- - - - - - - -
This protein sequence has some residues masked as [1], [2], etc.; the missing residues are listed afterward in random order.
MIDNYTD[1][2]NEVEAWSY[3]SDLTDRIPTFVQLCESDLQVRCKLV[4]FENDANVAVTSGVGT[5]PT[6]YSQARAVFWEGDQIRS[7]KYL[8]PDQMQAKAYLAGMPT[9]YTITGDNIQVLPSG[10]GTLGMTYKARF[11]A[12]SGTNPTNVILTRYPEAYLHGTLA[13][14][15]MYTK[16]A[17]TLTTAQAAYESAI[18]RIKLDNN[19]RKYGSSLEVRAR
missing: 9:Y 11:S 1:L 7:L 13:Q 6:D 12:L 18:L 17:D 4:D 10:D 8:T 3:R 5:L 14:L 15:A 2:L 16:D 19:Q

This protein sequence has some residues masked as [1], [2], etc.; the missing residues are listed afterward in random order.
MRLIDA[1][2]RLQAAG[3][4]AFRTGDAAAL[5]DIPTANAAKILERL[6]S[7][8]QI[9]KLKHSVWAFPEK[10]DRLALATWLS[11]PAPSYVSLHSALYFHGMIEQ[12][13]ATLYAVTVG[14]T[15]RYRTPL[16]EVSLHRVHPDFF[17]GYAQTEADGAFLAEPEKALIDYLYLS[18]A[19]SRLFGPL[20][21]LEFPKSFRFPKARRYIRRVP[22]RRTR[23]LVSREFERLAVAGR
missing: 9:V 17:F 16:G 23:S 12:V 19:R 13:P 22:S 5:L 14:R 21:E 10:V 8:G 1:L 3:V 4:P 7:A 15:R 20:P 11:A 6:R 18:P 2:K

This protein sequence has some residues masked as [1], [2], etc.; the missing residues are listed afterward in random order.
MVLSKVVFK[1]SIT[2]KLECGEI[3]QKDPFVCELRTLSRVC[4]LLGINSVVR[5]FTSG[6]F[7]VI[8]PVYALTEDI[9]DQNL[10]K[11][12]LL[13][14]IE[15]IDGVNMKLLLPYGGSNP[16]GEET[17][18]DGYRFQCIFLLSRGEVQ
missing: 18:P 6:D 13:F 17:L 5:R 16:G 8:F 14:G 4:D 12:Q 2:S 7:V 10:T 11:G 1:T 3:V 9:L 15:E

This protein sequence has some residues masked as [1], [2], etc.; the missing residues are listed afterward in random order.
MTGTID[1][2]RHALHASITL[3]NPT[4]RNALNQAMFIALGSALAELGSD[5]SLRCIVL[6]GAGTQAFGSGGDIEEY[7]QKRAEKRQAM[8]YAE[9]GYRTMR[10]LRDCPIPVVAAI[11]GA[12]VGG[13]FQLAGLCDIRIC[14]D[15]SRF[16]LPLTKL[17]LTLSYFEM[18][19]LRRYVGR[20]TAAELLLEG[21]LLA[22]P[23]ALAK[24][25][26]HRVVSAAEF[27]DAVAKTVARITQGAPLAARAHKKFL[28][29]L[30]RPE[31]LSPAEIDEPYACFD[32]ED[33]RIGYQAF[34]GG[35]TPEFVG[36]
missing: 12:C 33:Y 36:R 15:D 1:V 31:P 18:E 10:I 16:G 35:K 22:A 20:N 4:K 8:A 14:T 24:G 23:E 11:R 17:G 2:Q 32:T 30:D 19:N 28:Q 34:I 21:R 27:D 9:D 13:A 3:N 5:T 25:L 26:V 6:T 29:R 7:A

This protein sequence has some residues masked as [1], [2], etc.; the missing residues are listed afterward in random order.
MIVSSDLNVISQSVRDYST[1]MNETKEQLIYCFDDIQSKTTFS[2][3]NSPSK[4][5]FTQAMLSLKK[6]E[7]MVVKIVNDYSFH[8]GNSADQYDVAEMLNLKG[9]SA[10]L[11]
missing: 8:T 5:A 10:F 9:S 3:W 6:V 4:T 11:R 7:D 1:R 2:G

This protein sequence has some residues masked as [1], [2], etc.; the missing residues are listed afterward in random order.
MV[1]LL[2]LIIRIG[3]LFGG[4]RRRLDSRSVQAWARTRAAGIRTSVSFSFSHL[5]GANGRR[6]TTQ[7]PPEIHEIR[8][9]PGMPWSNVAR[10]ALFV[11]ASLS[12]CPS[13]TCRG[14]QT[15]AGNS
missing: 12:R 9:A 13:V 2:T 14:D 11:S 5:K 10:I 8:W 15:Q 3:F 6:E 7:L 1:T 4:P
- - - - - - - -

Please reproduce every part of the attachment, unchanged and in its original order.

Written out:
This protein sequence has some residues masked as [1], [2], etc.; the missing residues are listed afterward in random order.
MIDNYTD[1][2]NEVEAWSY[3]SDLTDRIPTFVQLCESDLQVRCKLV[4]FENDANVAVTSGVGT[5]PT[6]YSQARAVFWEGDQIRS[7]KYL[8]PDQMQAKAYLAGMPT[9]YTITGDNIQVLPSG[10]GTLGMTYKARF[11]A[12]SGTNPTNVILTRYPEAYLHGTLA[13][14][15]MYTK[16]A[17]TLTTAQAAYESAI[18]RIKLDNN[19]RKYGSSLEVRAR
missing: 9:Y 11:S 1:L 7:L 13:Q 6:D 12:L 18:L 17:D 4:D 10:D 8:T 3:R 5:L 14:L 15:A 2:L 16:D 19:Q

This protein sequence has some residues masked as [1], [2], etc.; the missing residues are listed afterward in random order.
MRLIDA[1][2]RLQAAG[3][4]AFRTGDAAAL[5]DIPTANAAKILERL[6]S[7][8]QI[9]KLKHSVWAFPEK[10]DRLALATWLS[11]PAPSYVSLHSALYFHGMIEQ[12][13]ATLYAVTVG[14]T[15]RYRTPL[16]EVSLHRVHPDFF[17]GYAQTEADGAFLAEPEKALIDYLYLS[18]A[19]SRLFGPL[20][21]LEFPKSFRFPKARRYIRRVP[22]RRTR[23]LVSREFERLAVAGR
missing: 9:V 17:F 16:G 23:S 12:V 19:R 13:P 22:S 5:L 14:R 21:E 10:V 8:G 1:L 3:V 4:P 7:A 15:R 20:P 11:A 6:R 18:P 2:K

This protein sequence has some residues masked as [1], [2], etc.; the missing residues are listed afterward in random order.
MVLSKVVFK[1]SIT[2]KLECGEI[3]QKDPFVCELRTLSRVC[4]LLGINSVVR[5]FTSG[6]F[7]VI[8]PVYALTEDI[9]DQNL[10]K[11][12]LL[13][14]IE[15]IDGVNMKLLLPYGGSNP[16]GEET[17][18]DGYRFQCIFLLSRGEVQ
missing: 18:P 6:D 13:F 17:L 5:R 16:G 8:F 14:G 4:D 12:Q 2:S 7:V 10:T 11:G 1:T 3:V 9:L 15:E

This protein sequence has some residues masked as [1], [2], etc.; the missing residues are listed afterward in random order.
MTGTID[1][2]RHALHASITL[3]NPT[4]RNALNQAMFIALGSALAELGSD[5]SLRCIVL[6]GAGTQAFGSGGDIEEY[7]QKRAEKRQAM[8]YAE[9]GYRTMR[10]LRDCPIPVVAAI[11]GA[12]VGG[13]FQLAGLCDIRIC[14]D[15]SRF[16]LPLTKL[17]LTLSYFEM[18][19]LRRYVGR[20]TAAELLLEG[21]LLA[22]P[23]ALAK[24][25][26]HRVVSAAEF[27]DAVAKTVARITQGAPLAARAHKKFL[28][29]L[30]RPE[31]LSPAEIDEPYACFD[32]ED[33]RIGYQAF[34]GG[35]TPEFVG[36]
missing: 12:C 33:Y 36:R 15:D 1:V 31:P 18:E 10:I 16:G 35:K 22:A 20:N 4:K 8:A 14:T 24:G 23:E 11:R 17:G 2:Q 32:T 30:D 19:N 28:Q 34:I 21:R 27:D 9:D 13:A 3:N 5:T 25:L 26:V 6:T 29:R 7:A

This protein sequence has some residues masked as [1], [2], etc.; the missing residues are listed afterward in random order.
MIVSSDLNVISQSVRDYST[1]MNETKEQLIYCFDDIQSKTTFS[2][3]NSPSK[4][5]FTQAMLSLKK[6]E[7]MVVKIVNDYSFH[8]GNSADQYDVAEMLNLKG[9]SA[10]L[11]
missing: 8:T 5:A 10:F 9:S 3:W 6:V 4:T 11:R 7:D 1:R 2:G

This protein sequence has some residues masked as [1], [2], etc.; the missing residues are listed afterward in random order.
MV[1]LL[2]LIIRIG[3]LFGG[4]RRRLDSRSVQAWARTRAAGIRTSVSFSFSHL[5]GANGRR[6]TTQ[7]PPEIHEIR[8][9]PGMPWSNVAR[10]ALFV[11]ASLS[12]CPS[13]TCRG[14]QT[15]AGNS
missing: 12:R 9:A 13:V 2:T 14:D 11:S 5:K 10:I 8:W 15:Q 3:F 6:E 7:L 1:T 4:P